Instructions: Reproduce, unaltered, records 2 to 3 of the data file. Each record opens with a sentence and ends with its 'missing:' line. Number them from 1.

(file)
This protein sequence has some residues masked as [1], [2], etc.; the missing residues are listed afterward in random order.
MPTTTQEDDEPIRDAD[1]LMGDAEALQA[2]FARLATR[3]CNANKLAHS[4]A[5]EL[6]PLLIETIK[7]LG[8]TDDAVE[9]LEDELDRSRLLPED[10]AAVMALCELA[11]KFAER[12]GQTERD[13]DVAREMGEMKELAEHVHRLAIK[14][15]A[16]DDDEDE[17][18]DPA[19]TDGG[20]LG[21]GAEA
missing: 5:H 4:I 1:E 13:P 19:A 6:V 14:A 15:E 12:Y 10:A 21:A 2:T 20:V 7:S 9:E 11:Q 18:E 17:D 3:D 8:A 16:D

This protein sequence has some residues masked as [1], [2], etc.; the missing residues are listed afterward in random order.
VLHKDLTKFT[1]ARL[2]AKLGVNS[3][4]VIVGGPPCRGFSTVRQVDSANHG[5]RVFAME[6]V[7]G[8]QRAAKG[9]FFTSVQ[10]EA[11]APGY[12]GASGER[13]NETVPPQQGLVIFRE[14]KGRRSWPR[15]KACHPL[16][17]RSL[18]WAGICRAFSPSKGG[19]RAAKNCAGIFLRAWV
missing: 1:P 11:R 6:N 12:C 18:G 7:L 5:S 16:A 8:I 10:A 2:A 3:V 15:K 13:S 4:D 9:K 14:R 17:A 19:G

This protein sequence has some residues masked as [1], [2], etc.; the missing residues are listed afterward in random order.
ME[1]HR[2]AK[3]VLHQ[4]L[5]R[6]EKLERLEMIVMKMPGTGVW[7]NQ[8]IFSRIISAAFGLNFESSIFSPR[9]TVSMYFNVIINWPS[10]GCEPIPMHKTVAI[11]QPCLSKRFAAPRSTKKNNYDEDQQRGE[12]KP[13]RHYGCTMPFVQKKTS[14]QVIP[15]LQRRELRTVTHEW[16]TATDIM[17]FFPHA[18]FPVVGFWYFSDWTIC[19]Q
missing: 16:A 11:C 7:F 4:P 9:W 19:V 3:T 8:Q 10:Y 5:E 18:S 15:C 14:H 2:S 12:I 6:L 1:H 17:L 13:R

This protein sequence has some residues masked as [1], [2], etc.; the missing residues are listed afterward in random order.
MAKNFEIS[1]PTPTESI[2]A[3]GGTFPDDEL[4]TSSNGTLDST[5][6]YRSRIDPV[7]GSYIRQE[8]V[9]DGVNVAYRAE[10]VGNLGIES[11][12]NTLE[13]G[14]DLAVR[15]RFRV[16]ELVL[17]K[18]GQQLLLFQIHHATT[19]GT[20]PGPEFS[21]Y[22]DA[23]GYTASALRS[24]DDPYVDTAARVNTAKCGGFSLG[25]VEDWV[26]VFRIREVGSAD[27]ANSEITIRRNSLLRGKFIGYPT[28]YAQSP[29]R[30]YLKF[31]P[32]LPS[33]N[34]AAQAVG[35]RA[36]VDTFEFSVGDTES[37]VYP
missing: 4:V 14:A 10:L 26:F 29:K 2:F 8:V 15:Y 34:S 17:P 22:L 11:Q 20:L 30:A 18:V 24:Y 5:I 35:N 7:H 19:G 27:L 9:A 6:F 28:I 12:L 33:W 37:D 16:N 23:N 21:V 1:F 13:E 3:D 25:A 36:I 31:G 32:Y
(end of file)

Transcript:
This protein sequence has some residues masked as [1], [2], etc.; the missing residues are listed afterward in random order.
VLHKDLTKFT[1]ARL[2]AKLGVNS[3][4]VIVGGPPCRGFSTVRQVDSANHG[5]RVFAME[6]V[7]G[8]QRAAKG[9]FFTSVQ[10]EA[11]APGY[12]GASGER[13]NETVPPQQGLVIFRE[14]KGRRSWPR[15]KACHPL[16][17]RSL[18]WAGICRAFSPSKGG[19]RAAKNCAGIFLRAWV
missing: 1:P 11:R 6:N 12:C 18:G 7:L 5:S 16:A 8:I 10:A 2:A 3:V 15:K 13:S 4:D 9:K 14:R 17:A 19:G

This protein sequence has some residues masked as [1], [2], etc.; the missing residues are listed afterward in random order.
ME[1]HR[2]AK[3]VLHQ[4]L[5]R[6]EKLERLEMIVMKMPGTGVW[7]NQ[8]IFSRIISAAFGLNFESSIFSPR[9]TVSMYFNVIINWPS[10]GCEPIPMHKTVAI[11]QPCLSKRFAAPRSTKKNNYDEDQQRGE[12]KP[13]RHYGCTMPFVQKKTS[14]QVIP[15]LQRRELRTVTHEW[16]TATDIM[17]FFPHA[18]FPVVGFWYFSDWTIC[19]Q
missing: 16:A 11:C 7:F 4:P 9:W 19:V 3:T 8:Q 10:Y 5:E 18:S 15:C 14:H 2:S 12:I 6:L 1:H 17:L 13:R